“The Politics of the Visionary Present: J. G. Ballard’s Surrealist Liberalism”
Duncan Bell (University of Cambridge)
J. G. Ballard is often described as one of the most original writers of the postwar era. Although he has drawn considerable attention from scholars across various fields, the character of his political thinking remains a puzzle. He has been claimed as both a revolutionary and a conservative, while others suggest that his work expresses no distinct political stance. Drawing on a wide range of materials – interviews, essays, reviews, novels and short-stories – I argue that from the 1960s to the early years of the twenty-first century, Ballard developed a bold and intriguing account of liberalism grounded in insights drawn from surrealism and psychoanalysis. In the paper, I sketch the contours of this sociopolitical vision, focusing in particular on his account of human nature, social reality, totalitarianism, and the power of the imagination.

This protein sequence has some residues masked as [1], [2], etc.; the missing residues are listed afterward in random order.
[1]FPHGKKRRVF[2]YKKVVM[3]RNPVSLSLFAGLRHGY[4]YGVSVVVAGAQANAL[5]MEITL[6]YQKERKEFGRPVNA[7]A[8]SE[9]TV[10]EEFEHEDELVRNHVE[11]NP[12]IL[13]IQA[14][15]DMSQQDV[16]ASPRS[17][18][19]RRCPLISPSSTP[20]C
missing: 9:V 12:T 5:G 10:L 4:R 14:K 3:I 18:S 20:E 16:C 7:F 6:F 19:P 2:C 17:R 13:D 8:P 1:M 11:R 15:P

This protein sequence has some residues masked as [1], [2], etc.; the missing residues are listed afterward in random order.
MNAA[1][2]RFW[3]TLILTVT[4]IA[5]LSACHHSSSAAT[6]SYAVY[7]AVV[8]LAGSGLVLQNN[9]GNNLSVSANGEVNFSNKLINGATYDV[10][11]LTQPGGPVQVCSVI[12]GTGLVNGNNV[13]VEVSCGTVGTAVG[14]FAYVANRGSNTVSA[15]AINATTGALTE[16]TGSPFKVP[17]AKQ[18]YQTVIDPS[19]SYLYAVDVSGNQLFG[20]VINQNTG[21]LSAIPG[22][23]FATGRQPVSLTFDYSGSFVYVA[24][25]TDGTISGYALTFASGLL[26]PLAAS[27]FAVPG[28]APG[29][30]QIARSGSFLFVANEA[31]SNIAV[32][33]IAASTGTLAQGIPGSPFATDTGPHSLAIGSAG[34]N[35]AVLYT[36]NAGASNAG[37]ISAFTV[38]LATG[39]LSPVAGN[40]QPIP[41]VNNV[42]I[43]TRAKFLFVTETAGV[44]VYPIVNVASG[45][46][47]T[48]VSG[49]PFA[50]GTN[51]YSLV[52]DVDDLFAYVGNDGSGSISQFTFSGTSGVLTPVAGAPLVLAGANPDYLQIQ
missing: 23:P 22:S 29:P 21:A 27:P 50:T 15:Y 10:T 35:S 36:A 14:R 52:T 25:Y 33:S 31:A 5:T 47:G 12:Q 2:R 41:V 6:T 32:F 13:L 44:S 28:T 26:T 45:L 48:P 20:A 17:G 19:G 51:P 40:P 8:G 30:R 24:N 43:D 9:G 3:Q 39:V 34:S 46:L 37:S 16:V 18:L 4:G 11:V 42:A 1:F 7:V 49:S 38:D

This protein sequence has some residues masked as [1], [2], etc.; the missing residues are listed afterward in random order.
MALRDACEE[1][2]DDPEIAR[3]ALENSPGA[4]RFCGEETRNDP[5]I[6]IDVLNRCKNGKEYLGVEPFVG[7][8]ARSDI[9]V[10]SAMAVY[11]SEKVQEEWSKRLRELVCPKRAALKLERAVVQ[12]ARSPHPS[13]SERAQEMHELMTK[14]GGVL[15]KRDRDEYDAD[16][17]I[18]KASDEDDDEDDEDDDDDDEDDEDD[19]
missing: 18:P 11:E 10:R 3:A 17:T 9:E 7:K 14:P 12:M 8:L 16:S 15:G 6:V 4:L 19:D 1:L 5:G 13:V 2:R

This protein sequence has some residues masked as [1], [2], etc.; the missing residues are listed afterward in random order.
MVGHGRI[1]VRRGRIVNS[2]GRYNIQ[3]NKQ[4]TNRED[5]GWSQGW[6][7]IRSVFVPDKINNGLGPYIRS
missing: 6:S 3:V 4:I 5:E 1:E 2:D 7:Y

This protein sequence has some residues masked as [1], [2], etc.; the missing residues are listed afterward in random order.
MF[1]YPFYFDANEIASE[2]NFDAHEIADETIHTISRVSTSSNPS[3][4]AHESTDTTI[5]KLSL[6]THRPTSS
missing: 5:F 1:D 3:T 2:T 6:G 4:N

Duncan Bell is Professor of Political Thought and International Relations at the University of Cambridge, and a Fellow of Christ’s College. His most recent books are “Dreamworlds of Race: Utopia, Empire and the Destiny of Anglo-America” (Princeton, 2020) and a volume co-edited with Bernardo Zacka, Political Theory and Architecture (Bloomsbury, 2020). His next book will be on H. G. Wells as a political thinker and public intellectual.